Bloody Mary

Timelines blur as Queen Mary Tudor stands reading the Financial Times in this capable performance that draws parallels between the purging reign of Bloody Mary and the policies of the Conservative party. Unfortunately, it fails to really go anywhere.

A disappointing sense of never truly developing a message.

Mary swans around on stage in beautiful period costume. We hear about her rise to the throne, the damage to the country caused by Blair – sorry – Edward and his heretical protestant views. However, Mary is here, with her cleansing fire and austerity to mother England back to strength. The use of today’s political rhetoric in Mary’s speech is a fascinating dynamic, that is easy to miss for those not aware of it. It is difficult to pull out which dialogue came from which era, except for the buzzword that is austerity.

The solo performer playing Mary has a strong grasp on her regal demeanour, and the poetic delivery of the faux Tudor speech, cutting a convincing figure. It is a shame that there was little variation in the delivery of the lines, it was lacking in levels or changes in tone to match the changes in subject. The same strong regal delivery adorns speech about beheadings, burnings, the state of England, and the death of Mary’s miscarried child.

The script has lots of ideas to explore; the mysticism and dangerous social nostalgia we have for the glorious past, where everything is better than now, the way extremism has always been around, and the way people in power have a tendency to bend the rules for themselves, as Mary says “rules are not for everyone”. However, the piece never really does any more than touch on these, raising them as points and then moving on, leaving a disappointing sense of never truly developing a message.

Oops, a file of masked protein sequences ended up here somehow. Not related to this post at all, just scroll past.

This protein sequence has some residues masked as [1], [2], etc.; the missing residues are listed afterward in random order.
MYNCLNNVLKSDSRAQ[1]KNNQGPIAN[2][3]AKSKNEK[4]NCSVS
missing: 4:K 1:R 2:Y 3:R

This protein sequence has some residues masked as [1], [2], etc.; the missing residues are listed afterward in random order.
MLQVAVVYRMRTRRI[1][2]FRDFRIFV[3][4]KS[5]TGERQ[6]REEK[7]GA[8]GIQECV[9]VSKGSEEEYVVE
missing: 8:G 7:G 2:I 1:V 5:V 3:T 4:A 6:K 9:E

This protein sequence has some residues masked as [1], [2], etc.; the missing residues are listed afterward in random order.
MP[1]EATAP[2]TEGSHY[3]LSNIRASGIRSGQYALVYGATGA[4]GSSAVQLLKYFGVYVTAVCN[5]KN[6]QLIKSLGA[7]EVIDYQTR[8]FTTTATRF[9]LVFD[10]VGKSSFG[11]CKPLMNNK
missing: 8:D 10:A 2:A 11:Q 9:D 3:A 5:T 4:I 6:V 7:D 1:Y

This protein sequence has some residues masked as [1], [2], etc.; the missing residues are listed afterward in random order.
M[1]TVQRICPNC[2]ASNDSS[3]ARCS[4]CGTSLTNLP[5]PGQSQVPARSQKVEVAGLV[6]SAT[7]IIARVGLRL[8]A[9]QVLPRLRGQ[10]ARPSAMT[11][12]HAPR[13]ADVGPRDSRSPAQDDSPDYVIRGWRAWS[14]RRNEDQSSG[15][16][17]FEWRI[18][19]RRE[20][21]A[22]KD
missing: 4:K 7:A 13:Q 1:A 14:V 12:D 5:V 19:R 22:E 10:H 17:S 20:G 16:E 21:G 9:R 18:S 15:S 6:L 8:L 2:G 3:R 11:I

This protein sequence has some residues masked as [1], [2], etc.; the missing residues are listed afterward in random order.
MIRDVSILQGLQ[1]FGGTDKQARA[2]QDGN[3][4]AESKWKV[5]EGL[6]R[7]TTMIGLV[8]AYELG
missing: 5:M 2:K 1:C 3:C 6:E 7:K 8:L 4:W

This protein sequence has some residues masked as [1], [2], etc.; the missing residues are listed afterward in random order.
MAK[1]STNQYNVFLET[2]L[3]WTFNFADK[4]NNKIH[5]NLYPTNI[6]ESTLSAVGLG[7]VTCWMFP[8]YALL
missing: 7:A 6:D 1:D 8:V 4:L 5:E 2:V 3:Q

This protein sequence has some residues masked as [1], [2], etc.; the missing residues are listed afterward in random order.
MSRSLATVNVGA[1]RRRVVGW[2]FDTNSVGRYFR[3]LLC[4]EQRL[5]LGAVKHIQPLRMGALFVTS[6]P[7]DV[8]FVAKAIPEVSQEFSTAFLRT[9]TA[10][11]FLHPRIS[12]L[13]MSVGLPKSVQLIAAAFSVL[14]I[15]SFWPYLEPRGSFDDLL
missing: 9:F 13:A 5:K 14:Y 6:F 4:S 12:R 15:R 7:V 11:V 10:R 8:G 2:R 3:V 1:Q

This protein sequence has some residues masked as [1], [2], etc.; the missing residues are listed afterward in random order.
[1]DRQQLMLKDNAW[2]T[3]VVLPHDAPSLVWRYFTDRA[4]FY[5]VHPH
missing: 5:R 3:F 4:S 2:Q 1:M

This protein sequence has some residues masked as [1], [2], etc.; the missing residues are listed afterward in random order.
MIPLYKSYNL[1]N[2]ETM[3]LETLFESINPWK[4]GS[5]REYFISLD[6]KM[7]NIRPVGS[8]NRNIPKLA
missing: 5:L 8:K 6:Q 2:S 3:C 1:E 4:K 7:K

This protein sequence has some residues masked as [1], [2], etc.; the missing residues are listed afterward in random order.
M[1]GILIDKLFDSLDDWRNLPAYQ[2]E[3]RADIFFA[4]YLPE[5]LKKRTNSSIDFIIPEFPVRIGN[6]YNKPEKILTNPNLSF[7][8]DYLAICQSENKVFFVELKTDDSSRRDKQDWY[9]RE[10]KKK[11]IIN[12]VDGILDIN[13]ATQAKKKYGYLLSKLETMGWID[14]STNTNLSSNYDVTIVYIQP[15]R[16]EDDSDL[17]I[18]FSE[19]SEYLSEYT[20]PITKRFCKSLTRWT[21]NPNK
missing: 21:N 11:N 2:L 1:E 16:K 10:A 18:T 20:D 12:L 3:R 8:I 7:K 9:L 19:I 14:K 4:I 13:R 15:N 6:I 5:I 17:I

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The Blurb

'Political (and religious) extremism involves two prime ingredients: an excessively simple diagnosis of the world's ills and a conviction that there are identifiable villains' (John W Gardner). Rape, burnings, beheadings and religious persecution run rife as England's first queen regnant, newly reunited with a politicized Pope, tries to untangle service to God from service to the self. Written and directed by award-winning playwright Bernie C Byrnes. Speeches made by the current conservative government are woven through a text that explores damnation and salvation through the eyes of Mary Tudor.

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